Illumination control arrangement for photographic camera

Abstract

An arrangement in photographic cameras in which the diaphragm is positioned through an electromagnetically operated setting device with damped motion. A first voltage divider has a light-sensitive element and is connected to one terminal of a difference amplifier. A second voltag divider is connected to the second terminal of the difference amplifier and serves as a source of reference voltage against which the voltage signals from the first voltage divider containing the light-sensitive element is compared. The output of the difference amplifier is connected to the diaphragm-setting device which, in turn, positions a voltage generator that provides a voltage signal dependent upon the velocity of the diaphragm-setting device. This velocity-dependent voltage signal is applied to the second voltage divider so as to result in damped motion of the setting device.

Claims

1. An illumination control arrangement for a photographic camera having an adjustable diaphragm, comprising, in combination, electromagnetic moving means for setting the size of the opening of said diaphragm; difference amplifier means having first and second inputs and having an output connected to said electromagnetic moving means and operative for varying the energization of said moving means in dependence upon the difference in the voltages applied to said first and second inputs; first voltage divider means including a light-sensitive element positioned to receive light passing through said diaphragm and operative for applying to said first input a first voltage having a magnitude dependent upon the amount of light passing through said diaphragm and impinging upon said lightsensitive element; second voltage divider means operative for applying to said second input of said difference amplifier means a reference voltage; and velocity feedback damping means connected to said moving means and connected to said second voltage divider means and operative for varying the magnitude of said reference voltage by applying to said second voltage divider means a feedback voltage having a magnitude which varies in proportion to the speed of movement of said moving means, said velocity feedback damping means including a potentiometer having a wiper mechanically coupled to said moving means, and differentiator means having an input connected to said wiper of said potentiometer and having an output connected to said second voltage divider means. 2. An arrangement as defined in claim 1, wherein said feedback damping means further includes an amplifier having an input connected to the output of said differentiator and having an output connected to said second voltage divider means. 3. An arrangement as defined in claim 1, including two voltage sources connected in series, said first and second voltage divider means and said difference amplifier means being connected across the series combination of said two voltage sources, and wherein said difference amplifier means comprises a difference amplifier circuit stage having an output terminal, and wherein said electromagnetic moving means is connected between said output terminal of said difference amplifier circuit stage and the junction between said two voltage sources. 4. An arrangement as defined in claim 1, wherein said differentiator means comprises a resistor-capacitor differentiator circuit stage. 5. An arrangement as defined in claim 1, wherein said difference amplifier means includes a variable resistor connected between said output of said difference amplifier means and one of said inputs thereof. 6. An arrangement as defined in claim 1, wherein said moving means comprises a moving-coil arrangement. 7. An arrangement as defined in claim 1, wherein said moving means comprises a servo motor. 8. An arrangement as defined in claim 1, wherein said moving means comprises variable induction coil drive means. 9. An illumination control arrangement for a photographic camera having an adjustable diaphragm, comprising, in combination, electromagnetic moving means for setting the size of the opening of said diaphragm; difference amplifier means having first and second inputs and having an output connected to said electromagnetic moving means and operative for varying the energization of said moving means in dependence upon the difference in the voltages applied to said first and second inputs; first voltage divider means including a light-sensitive element positioned to receive light passing through said diaphragm and operative for applying to said first input a first voltage having a magnitude dependent upon the amount of light passing through said diaphragm and impinging upon said light-sensitive element; second voltage divider means operative for applying to said second input of said difference amplifier means a reference voltage; and velocity feedback damping means connected to said moving means and connected to said second voltage divider means and operative for varying the magnitude of said reference voltage by applying to said second voltage divider means a feedback voltage having a magnitude which varies in proportion to the speed of movement of said moving means, said velocity feedback damping means including a potentiometer having a wiper mechanically coupled to said moving means, a resistor-capacitor differentiating circuit having an input connected to said wiper of said potentiometer and having an output, and an amplifier having an input connected to said output of said resistor-capacitor differentiating circuit and having an output connected to said second voltage divider means for applying thereto said feedback voltage.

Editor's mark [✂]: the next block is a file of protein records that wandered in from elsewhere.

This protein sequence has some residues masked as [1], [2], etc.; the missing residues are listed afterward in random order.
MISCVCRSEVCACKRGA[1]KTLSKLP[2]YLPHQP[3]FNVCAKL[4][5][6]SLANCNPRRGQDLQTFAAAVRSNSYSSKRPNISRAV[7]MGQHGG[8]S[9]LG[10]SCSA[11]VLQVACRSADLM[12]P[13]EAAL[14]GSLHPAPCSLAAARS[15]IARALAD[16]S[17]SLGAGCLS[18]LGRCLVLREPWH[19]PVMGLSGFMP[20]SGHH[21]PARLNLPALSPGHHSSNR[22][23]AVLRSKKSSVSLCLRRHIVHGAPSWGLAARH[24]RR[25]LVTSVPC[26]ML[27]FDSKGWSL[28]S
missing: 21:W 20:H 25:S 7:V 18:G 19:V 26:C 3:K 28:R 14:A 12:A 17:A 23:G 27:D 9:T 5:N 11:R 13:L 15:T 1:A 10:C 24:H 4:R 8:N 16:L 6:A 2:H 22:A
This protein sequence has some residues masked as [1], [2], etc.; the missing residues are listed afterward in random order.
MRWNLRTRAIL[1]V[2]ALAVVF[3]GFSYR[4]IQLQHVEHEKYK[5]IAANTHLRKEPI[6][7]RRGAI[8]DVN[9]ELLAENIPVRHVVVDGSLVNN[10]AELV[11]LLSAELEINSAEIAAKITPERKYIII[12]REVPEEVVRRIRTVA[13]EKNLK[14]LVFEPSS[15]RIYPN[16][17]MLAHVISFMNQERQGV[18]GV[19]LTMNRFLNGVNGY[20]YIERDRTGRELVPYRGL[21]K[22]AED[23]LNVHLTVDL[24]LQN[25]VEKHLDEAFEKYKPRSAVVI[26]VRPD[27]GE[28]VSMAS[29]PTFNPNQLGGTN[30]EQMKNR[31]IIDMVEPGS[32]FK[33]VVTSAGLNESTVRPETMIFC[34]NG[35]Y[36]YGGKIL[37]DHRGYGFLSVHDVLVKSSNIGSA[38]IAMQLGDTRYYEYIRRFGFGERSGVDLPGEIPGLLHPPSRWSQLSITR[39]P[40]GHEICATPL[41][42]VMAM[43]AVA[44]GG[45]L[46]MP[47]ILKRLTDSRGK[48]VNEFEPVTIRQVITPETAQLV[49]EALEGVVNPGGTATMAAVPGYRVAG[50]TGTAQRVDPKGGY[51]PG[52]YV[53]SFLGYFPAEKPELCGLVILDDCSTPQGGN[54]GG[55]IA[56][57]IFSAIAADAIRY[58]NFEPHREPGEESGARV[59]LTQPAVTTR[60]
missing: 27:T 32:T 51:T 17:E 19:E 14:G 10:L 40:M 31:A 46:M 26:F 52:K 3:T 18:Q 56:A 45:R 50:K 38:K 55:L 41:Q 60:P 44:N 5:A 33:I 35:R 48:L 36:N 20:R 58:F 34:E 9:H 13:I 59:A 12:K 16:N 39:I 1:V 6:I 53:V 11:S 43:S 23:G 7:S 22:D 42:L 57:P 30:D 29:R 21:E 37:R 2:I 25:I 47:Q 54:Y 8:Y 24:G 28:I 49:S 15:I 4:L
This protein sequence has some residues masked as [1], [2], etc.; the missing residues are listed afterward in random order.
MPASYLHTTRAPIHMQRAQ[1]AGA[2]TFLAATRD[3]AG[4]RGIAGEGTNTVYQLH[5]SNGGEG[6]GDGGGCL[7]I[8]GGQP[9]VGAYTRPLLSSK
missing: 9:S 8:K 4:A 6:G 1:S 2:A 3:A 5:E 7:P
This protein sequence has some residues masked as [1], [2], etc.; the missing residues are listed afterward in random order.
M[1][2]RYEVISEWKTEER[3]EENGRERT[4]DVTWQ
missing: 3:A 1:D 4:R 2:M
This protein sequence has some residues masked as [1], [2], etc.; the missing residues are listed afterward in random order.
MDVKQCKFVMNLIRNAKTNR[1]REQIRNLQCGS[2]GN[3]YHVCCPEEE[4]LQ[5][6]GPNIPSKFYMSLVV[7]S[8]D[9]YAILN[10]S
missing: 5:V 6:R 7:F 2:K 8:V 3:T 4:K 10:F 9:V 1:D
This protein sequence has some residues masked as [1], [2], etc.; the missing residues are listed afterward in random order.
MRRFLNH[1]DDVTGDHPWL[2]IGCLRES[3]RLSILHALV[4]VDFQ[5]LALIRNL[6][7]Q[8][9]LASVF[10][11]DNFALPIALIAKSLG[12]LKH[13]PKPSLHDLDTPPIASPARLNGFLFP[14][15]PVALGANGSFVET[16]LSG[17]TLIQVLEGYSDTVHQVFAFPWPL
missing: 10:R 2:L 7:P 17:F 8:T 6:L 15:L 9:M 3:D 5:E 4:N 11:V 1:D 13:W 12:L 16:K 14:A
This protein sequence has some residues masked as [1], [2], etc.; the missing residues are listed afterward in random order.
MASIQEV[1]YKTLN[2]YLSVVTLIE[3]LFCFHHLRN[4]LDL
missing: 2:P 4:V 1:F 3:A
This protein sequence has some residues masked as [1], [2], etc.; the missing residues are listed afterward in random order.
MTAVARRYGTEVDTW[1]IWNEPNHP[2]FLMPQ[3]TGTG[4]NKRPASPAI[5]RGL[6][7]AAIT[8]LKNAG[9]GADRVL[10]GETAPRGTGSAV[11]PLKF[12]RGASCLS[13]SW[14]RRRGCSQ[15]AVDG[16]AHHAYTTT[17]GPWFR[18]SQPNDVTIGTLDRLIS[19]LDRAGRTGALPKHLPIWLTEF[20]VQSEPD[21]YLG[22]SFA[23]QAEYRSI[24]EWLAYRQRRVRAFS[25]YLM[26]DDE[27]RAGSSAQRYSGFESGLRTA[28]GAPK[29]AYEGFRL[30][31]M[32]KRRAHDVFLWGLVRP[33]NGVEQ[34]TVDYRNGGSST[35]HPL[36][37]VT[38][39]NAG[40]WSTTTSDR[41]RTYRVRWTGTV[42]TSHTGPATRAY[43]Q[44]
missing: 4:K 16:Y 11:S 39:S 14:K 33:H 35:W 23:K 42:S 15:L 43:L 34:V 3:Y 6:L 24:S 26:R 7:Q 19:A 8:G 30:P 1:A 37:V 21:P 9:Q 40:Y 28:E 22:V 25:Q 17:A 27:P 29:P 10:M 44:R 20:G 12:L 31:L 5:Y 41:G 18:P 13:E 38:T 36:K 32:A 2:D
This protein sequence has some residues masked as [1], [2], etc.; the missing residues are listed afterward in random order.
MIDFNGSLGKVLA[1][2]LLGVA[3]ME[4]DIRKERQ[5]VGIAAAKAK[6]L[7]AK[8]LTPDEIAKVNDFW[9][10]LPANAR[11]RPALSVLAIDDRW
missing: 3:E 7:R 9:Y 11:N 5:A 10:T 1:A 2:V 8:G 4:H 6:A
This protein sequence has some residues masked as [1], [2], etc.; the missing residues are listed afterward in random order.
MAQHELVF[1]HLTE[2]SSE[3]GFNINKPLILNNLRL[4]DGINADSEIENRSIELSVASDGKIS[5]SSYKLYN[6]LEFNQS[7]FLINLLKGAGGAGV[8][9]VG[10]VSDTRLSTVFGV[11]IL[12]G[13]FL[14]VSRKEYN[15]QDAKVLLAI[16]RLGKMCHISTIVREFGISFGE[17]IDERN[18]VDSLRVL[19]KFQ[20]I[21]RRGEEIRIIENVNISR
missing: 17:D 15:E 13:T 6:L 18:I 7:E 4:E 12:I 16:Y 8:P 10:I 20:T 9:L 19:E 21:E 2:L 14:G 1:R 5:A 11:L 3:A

United States Patent [191 Fliesser et a1. [11] 3,824,605 14 1 July 16, 1974 ILLUMINATION CONTROL- ARRANGEMENT FOR PHOTOGRAPHIC CAMERA Inventors: Engelbert Fliesser; Karel Pustka; Eduard Wagensonner, all of Munich, Germany Agfa-Gevaert Aktiengesellschaft, Leverkusen, Germany Filed: Nov. 13, 1973 Appl. No.: 415,387 Related US. Application Data Division of Ser. No; 176,757, Oct. 6, 1971. Assignee: Foreign Application Priority Data Oct. 6, 1970 US. Cl.....- 354/42, 352/141, 354/44, 354/271 Int. Cl. G03b 7/10 Field of Search 95/10 C, 10 CD, 10 CE, 95/64 D; 352/141 References Cited UNITED STATES PATENTS 7/1954 Bruck 95/10 CD Germany 2049110 3,120,161 2/1964 Pickens et al 95/10 CD 3,455,227 7/1969 Sato et al. 95/10 CD Primary Examiner-Joseph F. Peters, Jr. Attorney, Agent, or FirmMichael S. Striker An arrangement in photographic cameras in which the diaphragm is positioned through an electromagnetically operated setting device with damped motion. A first voltage divider has a light-sensitive element and is connected to one terminal of a difference amplifier. A second voltag divider is connected to the second terminal of the difference amplifier and serves as a source of reference voltage against which the voltage signals from the first voltage divider containing the ABSTRACT light-sensitive element is compared. The output of thedifference amplifier is connected to the diaphragmsetting device which, in turn, positions a voltage gen erator that provides a voltage signal dependent upon the velocity of the diaphragm-setting device. This velocity-dependent voltage signal is applied to the second voltage divider so as to result in damped motion of the setting device. 9 Claims, 3 Drawing Figures mamm s sum 10? 3 ILLUMINATION CONTROL ARRANGEMENT FOR PHOTOGRAPHIC CAMERA This is a division, of application Serf No. 176,757 filed Oct. 6, 1971. BACKGROUND OF THE INVENTION The present invention relates to an illuminationcontrol arrangement for a photographic camera having an electromagnetic drive mechanism for setting the diaphragm opening. A control circuit is, furthermore, provided for driving the mechanism for setting the diaphragm. Cameras of the preceding species as known in the art, have the disadvantage that the illumination impinging upon the film of the cameras is not always precisely controlled. This results from the condition that the movable elements in the camera, including the driving mechanism, can oscillate about the final position to which the mechanism is to be set. Such oscillations occur as a result of the inertia properties of the mechanical moving elements. In one camera known in the art, the attempt is made to remove this disadvantage by providing a damping coil or winding in addition to the driving coil or winding, and having this damping winding function as a tacho generator or rate generator for the purpose of damping the control circuit. The present invention is designed, however, to remove the preceding disadvantages in a camera without having to resort to an additional damping winding, and to accomplish this method through simple means. ' This is achieved, in accordance with the present invention, by providing a first light-sensitive receiver with a voltage divider connected to a comparator voltage divider which is, in turn, connected to an input of a difference amplifier. The output circuit of this difference amplifier is connected to the winding of a driving mechanism which generates a regulating voltage dependent upon the velocity of the mechanism. This velocity-dependent voltage is applied, through an amplifier, to the comparator voltage divider. If a predetermined voltage prevails between the input of the difference amplifier, a current flows through the winding of the driving mechanism, which has a predetermined magnitude and which sets the mechanism into motion. Coupled to the driving mechanism, is a diaphragm mounted in front of the light-sensitive receiver. This diaphragm is adjustable through the voltage across the light-sensitive receiver varying as a function of the prevailing light intensity, and appearing across the first voltage divider. Through means of the driving mechanism, a regulating voltage is produced which is proportional to the velocity or rate of motion of the driving mechanism. At the input of the following amplifier, a voltage appears which has a magnitude identical to the variation of the voltage as a function of time. This input voltage is, thereby, identical to the rise in the voltage-time curve. The greater the driving velocity, the greater is also, thereby, the voltage at the input of the amplifier. This voltage is amplified by the amplifier, and is again applied to the input of the difference amplifier. This feedback coupling becomes superimposed on the partial voltage of the comparator voltage divider. Through this feedback voltage, furthermore, the motion of the driving mechanism becomes damped. I tor is provided between one In accordance with a further embodiment, a regulating voltage divider is influenced or adjusted through a positioning arrangement driven by the driving mechanism. This regulating voltage divider is connected to a differentiating network which, in turn, is connected to the amplifier. In a still further embodiment, the regulating voltage divider consists of a light-sensitive element and a fixed resistor. The light-sensitive element is subjected to light from a lamp which isoperated through constant current. Between the lamp and the light-sensitive element is a diaphragm mounted so that it is coupled to the driving mechanism. In accordance with another advantageous design of the present invention, the regulating voltage divider is in the form of a potentiometer which is positioned by the driving mechanism. v The coil or winding of the driving mechanism is advantageously connected, on the one hand, with the output of the differential amplifier, and, on the other hand, with the junction between two voltage sources. Since the differential amplifier and the amplifier are connected to both of the voltage sources, the voltage divider including the light-sensitive element as well as'the comparator voltage divider, are both connected to the junction between the two voltage sources. The differentiating network consists of a capacitor and a resistor, in the conventional manner. In accordance with another advantageous embodiment of the present invention the driving coil of the driving mechanism isconnected in a branch of a bridge which is balanced when the. driving mechanism is stationary or at standstill. The bridge is not balanced when the driving mechanism is in motion and induced voltage prevails within the coil. The bridge circuit is connected to a second difference amplifier. The output of the first difference amplifier is connected, in an advantageous manner, with a vertex or point of a diagonal of the bridge, and a second pointof the bridge or its vertex, is connected to the junction between the two voltage sources. For setting the regulation precisely, a variable resisinput and the output of the differential amplifier. In order to allow setting of the feedback voltage through the comparator voltage divider'in an optimum manner, a variable resistor is provided between the input and the output of the amplifier for the purpose of varying the feedback voltage. SUMMARYQF THE INVENTION An object of the present invention is to provide a diaphragm setting arrangement for a photographic camera in which the diaphragm is positioned with damped motion. It is a further object of the present invention to provide an arrangement as set forth for photographic cameras, which can be economically fabricated and readily maintained. A still further object of the present invention is to provide a setting arrangement of the foregoing character which may be simply operated. The objects of the present invention are achieved by providing an illumination control arrangement with adjustable diaphragm positioned through electromagnetically operated setting means in the form of an electrical motor. The position of the motor determines the position for opening of the diaphragm. A first voltage divider has a light-sensitive element in the form of a resistor connected in series with a fixed resistor. This first voltage divider provide an output voltage dependent on the light impinging on the light-sensitive resistor. A secvoltage generator connected to the diaphragm setting arrangement and the second voltage divider, provides a regulating voltage which is dependent on the velocity of motion of the diaphragm setting means. This regulating voltage is then applied to the second voltage divider to adjust the output voltage from the second voltage divider in accordance with the velocity-dependent signal derived from the voltage generator. The circuit behavior is such that the motion in setting the, diaphragm to a desired opening, is a damped motion. The setting mechanism for setting the diaphragm may be in form of a servomotor, a variable induction coil mechanism of a measuring or indicating instrument of the rotary coil type. The novel features which are considered as characteristic for the invention are set forth in particular in the appended claims. The invention itself, however, both as to its construction and its method of operation, together with additional objects and advantages thereof, will'be best understood from the following description of specific embodiments when read in connection with the accompanying drawing. BRIEF DESCRIPTION OF THE DRAWING FIG. 1 is an electrical circuit diagram and shows a first embodiment of the present invention for setting a diaphragm in'a photographic camera; FIG. 2 is an electrical circuit diagram of a second em bodiment of the arrangement of FIG. 1; FIG. 3 is an electrical circuit diagram and shows a third embodiment of the arrangement of FIGQl in accordance with the present invention. DESCRIPTION OF THE PREFERRED EMBODIMENTS Referring to the drawing and in particular to FIG. 1, a photoresistor 1 is connected in series with a fixed resistor 2. A diaphragm or aperture 3 is mounted in front of the photoresistor. Connected in parallel with the photoresistor l and the fixed resistor 2, is a comparator voltage divider composed of resistor 4 in the form of a variable resistor, and a fixed resistor 5. A difference or differential amplifier 6 has an input El, a second input E2, as well as an output .A. The input E1 is connected, through a resistor 7, with the tap or junction between the photoresistor l and the fixed resistor 2. The input E2, on the other hand, is connected, through a resistor 8, with the tap or junction between the resistors 4 and 5. The difference amplifier 6 is provided with power or electrical energy, through two batteries 9 and 10 connected in series. The junction terminal between the two batteries 9 and 10 is connected, on one hand, to a winding 11 of a driving motor 12, as well as to the two voltage dividers l, 2 and 4, 5. The winding 11 of the motor cuit of the transistor 13 is a resistor 16, whereas a resistor 17 is provided in-the collector circuit of the transistor 14. The base of the transistor 13 is connected with the input E1 of the amplifier, and the base of the transistor 14 is connected with the input E2 of this amplifier. Leading from the collector of the transistor 13, is a connection to the base of a further transistor 18 having a resistor 19 in its emitter circuit. A connection leads from the collector of the transistor 14 to the emitter of a still further transistor 20 having its base connected with the emitter of transistor 18. The collector of the tranistor 20 is connected to a transistor 21. The collector of this transistor leads to the outputA of the difference amplifier 6. The collector of the transistor 21 is, furthermore, connected to the collector of a further transistor 22, which has its base connected to the emitter of the transistor 21. A voltage divider is provided with resistors 23and 24. The output A is, moreover, connected, through a variable resistor 25, to the input E1 of the difference amplifier 6. The mechanical coupling. of the motor 12 with the diaphragm 3, is denoted by the reference numeral 26. A load resistor 27 provided in the collector circuit, has a magnitude such that when the voltage at the input E1 is identical to the voltage at the input E2, the output impedance of the difference amplifier is equal to the magnitude of the resistor 27. In thise case, therefore, in which no voltage difference prevails between the input E1 and the input E2, the voltage at the output A is equal to the voltage prevailing at the junction betweenthe two voltage sources 9 and 10. A lamp 28 is connected in series with a resistor 29. A diaphragm 30 is mechanically coupled to the coupling 31, with the motor 12. The diaphragm 30 .is mounted in front of a photoresistor31 which is con nected in series with a fixed resistor 32. The junction between the two resistors 31 and 32 leads to a capacitor 33 which forms a differentiating network together with a resistor 34. The junction of the capacitor 33 and the resistor 34 is connected to an input E3 of an amplifier 35. The output A3 of this amplifier 35 is connected, through a resistor 36, with the junction between the two'resistors 4 and 5. The amplifier 35 is also connected to the two voltage sources 9 and 10. This amplifier-35 is constructed identically to the difference amplifier 6. The only difference between the two difference amplifiers is that no second input is provided in the amplifier 35. Elements in the amplifier 35 which are identical to the elements used in the difference amplifier 6, are designed with identical reference numerals. However, to distinguish the components in the amplifier 35 from those in the amplifier 6, the components or elements in amplifier 35 have been assigned a prime symbol. A difference from the difference amplifier 6 resides in the feature that the base of the transistor 14' is connected via a resistor 37, to the junction of the voltage As a result, the voltage at the output A is equal to the voltage prevailing between the two batteries 9 and 10 at the junction thereof. With this prevailing circuitry, no current flows through the coil 11 of the motor 12. The diaphragm in front of the objective opening or aperture is thereby set to the correct position. The diaphragm 30 in front of the photoresistor 31, furthermore, has a predetermined opening. Since no variations in the diaphragm opening 30 occur which are dependent on time so' that there are no velocityconnected variations in this diaphragm opening, no voltage appears at the input E3 of the amplifier 35. Thus, since there is no rate of change in the opening, there is no voltage at the input E3. As a result, the voltage at the output A3 of the amplifier 35, is identical to the voltage at the junction between the two voltage sources 9 and 10. The feedback voltage from the amplifier 35 is thereby zero. If lighting or illumination conditions prevail which are different from those described above, and if the voltage at the input E1 is,thereby, larger or smaller than the voltage at the input E2 of the amplifier 6, then a voltage appears at the output A, which is greater or smaller than the voltage at the junction between the two voltage sources 9 and 10. As a result, the coil 11 of the motor 12 becomes energized with current which flows in one or the other opposite direction. Through the rotation of the motor 12, the diaphragm 3 as well as the diaphragm 30 becomes driven so that their openings or apertures become larger or smaller. The photoresistor 31 has light applied to it through the lamp 28 which emits light with uniform intensity. At the junction between the photoresistor 31 and the fixed resistor 32, is a voltage which varies as a function of the rate of change of the opening of the diaphragm 30.. This voltage becomes differentiated through the differentiating network 33, 34, so that the input E3 of the amplifier 35 is subjected to a voltage signal which corresponds to the rate of change of the increase or decrease in voltage at the junction between the photoresistor 31 and the fixed resistor 32. This voltage signal then becomes amplified through the amplifier 35, and is transmitted to the input E2 of the difference amplifier 6. This feedback voltage is superimposed on the partial voltage derived from the voltage divider 4, 5. The feedback voltage operates in the sense of decreasing the voltage between the two inputs E1 and E2. When the setting of the diaphragm 3 approaches that corresponding to a predetermined brightness or illumination which prevails, the current through the coil 11 of the motor 12 becomes reduced and the motor thereby rotates in a slower manner. As a result, the voltage at the input E3 of the amplifier 35 also-becomes smaller, since the rate of change of decrease in the partial voltage at the voltage divider 31, 32 becomes smaller. The feedback voltage also thereby decreases. When, now, the voltage between the two inputs E1 and E2 of the difference amplifier 6 becomeszero, no current flows further through the coil 11 of the motor 12. The diaphragm is then set to the correct position, and the setting procedure for the diaphragm takes place with damped motion. The embodiment of FIG. 2 is similar to that of FIG. 1. Individual elements or components in FIG. 2 which are identical or correspond to those in FIG. 1, are designated with identical reference numerals. A difference between the embodiments of FIG. 2 from that of FIG. 1 is the feature that a potentiometer 42 is positioned through a mechanical coupling 40 with the motor 12. The coupling 40 positions the sliding contact 41 of the potentiometer. This sliding contact 41 is, furthermore, electrically connected to a capacitor 33 of the differentiating network 33, 34. The functional operation of this embodiment in FIG. 2 is similar to that of FIG. 1. The sliding contact 41 of the potentiometer is positioned in dependenceon the velocity of the motor 12, and as a result, a voltage signalvarying with time appears at the input of the capacitor 33. This time dependent voltage signal becomes differentiated through the differentiating network 33, 34, so that a voltage which is proportional to velocity, appears at the input E3 of the amplifier 35. In accordance with the third embodiment shown in FIG. 3, a photoresistor 101 is mounted in front of a diaphragm 102. A fixed resistor 103 is connected in series with the photoresistor 101. Connected in parallel with the voltage divider consisting of the photoresistor 101 and the resistor 103, is a comparator voltage divider consisting of an adjustable resistor 104 and a fixed resistor 105. V A first difference amplifier 106 has two inputs E10 and E11, and an output designated as A10. The junction between the two resistors 101 and 103 is connected, through a resistor 107, to the input E10, and the junction between the two resistors 104 and 105 leads, through a resistor 108, to the input E11. The difference amplifier 106 is constructed similar to the difference amplifier of FIGS. 1 and 2. Connected in parallel with the difference amplifier 106, are two voltage sources 122 and 123. A bridge circuit 124 is provided between the output A10 of the difference amplifier 106, and a junction between the two voltage sources 122 and 123. Within this bridge circuit, are branches containing resistors 125, 126, 127 as well as the coil 128 of a driving motor 129. The motor 129 is mechanically coupled to the diaphragm 102, through a mechanical coupling 130. The objective diaphragm is, furthermore, positioned by the motor 129, in a manner not shown. A load resistor 131 is provided in the collector circuit of the transistor 117 of the difference amplifier 106. The magnitude of this load resistor 131 corresponds to the resistance of the bridge circuit 124. The voltage drop across the resistor 131, is equal tothe voltage of the source 122, when the bridge circuit is balanced. A second difference amplifier 106' has identical elements as the first difference amplifier 106. The elements or components in the difference amplifier 106' are thereby provided with identical reference numerals to correspond to their identical counterparts in the amplifier 106. The two remaining diagonal points or vertices of the bridge circuit 124 are connected with the two inputs E10 and E11 of the difference amplifier 106. In the two connecting branches are provided resistors 132 and 133. The output A10 of the difference amplifier 106 is connected, through a resistor 134, with the junction between the two resistors 104 and 105. The two voltage sources 122 and 123 are connected to the difference amplifier 106 as well as with the second difference amplifier 106. The bridge circuit 124 is balanced when the motor 129 is at standstill. The resistors and 127 are identical in magnitude Similarly the resistance value of the resistor 126 corresponds in ohmic value of the coil 128 of the motor 129. In operation of the preceding arrangement, the diaphragm 102 is positioned, for a predetermined brightness or illumination, so that the voltage between the two inputs E10 and E11 of the difference amplifier 106 becomes zero. As a result, the voltage between the output A10 of the difference amplifier 106, and the junction between the two voltage sources 122 and 123, is also zero. The coil 128 of the motor 129 is thereby not energized with current. The voltage between the two inputs E10 and E11 of the difference amplifier 106', is also zero. Inthis manner, the voltage between the output A10 and the junction between the two voltage sources 122, 123, is also zero. If,'now, the brightness or illumination conditions become different from those which prevailed previously, a predetermined voltage appears between the input E10 and E11 of the difference amplifier 106. This difference voltage appears amplified at the output A10. Depending upon whether it has become darker or brighter, a voltage appears at the output A10 which is larger or smaller than the voltage prevailing at the junction between the two voltage sources 123 and 122. As a result, the coil 128 is subjected to current in one direction or the opposite direction, and the motor 129 is rotated in the corresponding direction determined by the direction of the current. With the rotation of the motor, the diaphragm 102 is positioned to a larger or smaller opening. The induced counter-EMF of the motor, a voltage appears between the inputs E10 and E11 of the difference amplifier 106, which corresponds proportionally to the rotational speed of the motor. After amplification, this voltage signal which is proportional tothe motor speed, is applied to the input'Ell of the difference amplifier'l06. This feedback coupling operates in the sense that it decreases the voltage between themputs E10 and E11. As a result, the voltage at the output A10 decreases, so that the current through the winding or coil 128 also decreases. The inducedvoltage within the winding 128 is thereby also reduced as a result of the slower rotation of the motor 129. The closer the setting of the.diaphragm opening approaches the desired setting or set value, the slower the motion of the motor 129,.as it approaches the desired setting. Consequently, the diaphragm opening to be set tocorrespond correctly to the prevailing lighting conditions, becomes set in a continuous manner which results in a slower motion as the correctly set position is approached. This setting motion of the diaphragm is, thereby, compara- .ble to a damped motion. . scribed as embodied in an illumination control arrangement for photographic cameras, it is not intended to be limited to the details shown, since various modifications and structural and circuit changes may be made without departing in any way from the spirit of the present invention. Without further analysis, the foregoing will so fully reveal the gist of the present invention that others can by applying current knowledge readily adapt it for various applications without omitting features that, from the standpoint of prior art, fairly constitute essential characteristics of the generic or specific aspects of this invention and, therefore, such adaptations should and are intended to be comprehended within the meaning and range of equivalence of the following claims. What is claimed as new and desiredto be protected ing through said diaphragm and operative for applying to said first input a first voltagehaving a magnitude dependent upon the amount of light passing through said diaphragm and impinging upon saidlight-sensitive element; second voltage divider means operative for applying to said second input of said difference amplifier means .a reference voltage; and velocity feedback damping means connected to said moving means and connected to said second voltage divider means and operative for varying the magnitude of said reference voltage by applying to said second voltage divider means a feedback voltage having a magnitude which varies in proportion to the speed of movement of said moving means, said velocity feedback damping means including a potentiometer having a wiper mechanically coupled to said moving means, and differentiator means having an input connected to said wiper of said potentiometer and having an output connected to said second voltage divider means. 2. An arrangement as defined in claim 1, wherein said feedback damping means further includes an amplifier having an input connected to the output of said differentiator and having an output connected to said second voltage divider means. I 3. An arrangement as defined in claim 1, including two voltage sources connected in series, said first and second voltage divider means and said difference amplifier means being connected acrossthe series combination of said two voltage sources, and wherein said difference amplifier means comprises a'difference amplifier circuit stage having an output terminal, and wherein'said electromagnetic moving means is connected between said output terminal of said difference sistor connected between said output of said difference amplifier means and one of said inputs thereof. 6. An arrangement as defined in claim 1, wherein. said moving means comprises a moving-coil arrangement. 7. An arrangement as defined in claim 1, wherein. said moving means comprises a servo motor. 8. An arrangement as defined in claim 1, wherein said moving means comprises variable induction coil drive means. 9. An illumination control arrangement for a photographic camera having an adjustable diaphragm, comprising, in combination, electromagnetic moving means for setting the size of the opening of said diaphragm; difference amplifier means having first and second inputs and having an output connected to said electromagnetic moving means and operative for varying the energization of said moving means in dependence upon the difference in the voltages applied to said first and second inputs; first voltage divider means including a light-sensitive element positioned to receive light passing through said diaphragm and operative for applying to said first input a first voltage having a magnitude dependent upon the amount of light passing through said diaphragm and impinging upon said light-sensitive element; second voltage divider means operative for apincluding a potentiometer having a wiper mechanically coupled to said moving means, a resistor-capacitor differentiating circuit having an input connected to said wiper of said potentiometer and having an output, and an amplifier having an input connected to said output of said resistor-capacitor differentiating circuit and having an output connected to said second voltage divider means for applying thereto said feedback voltage,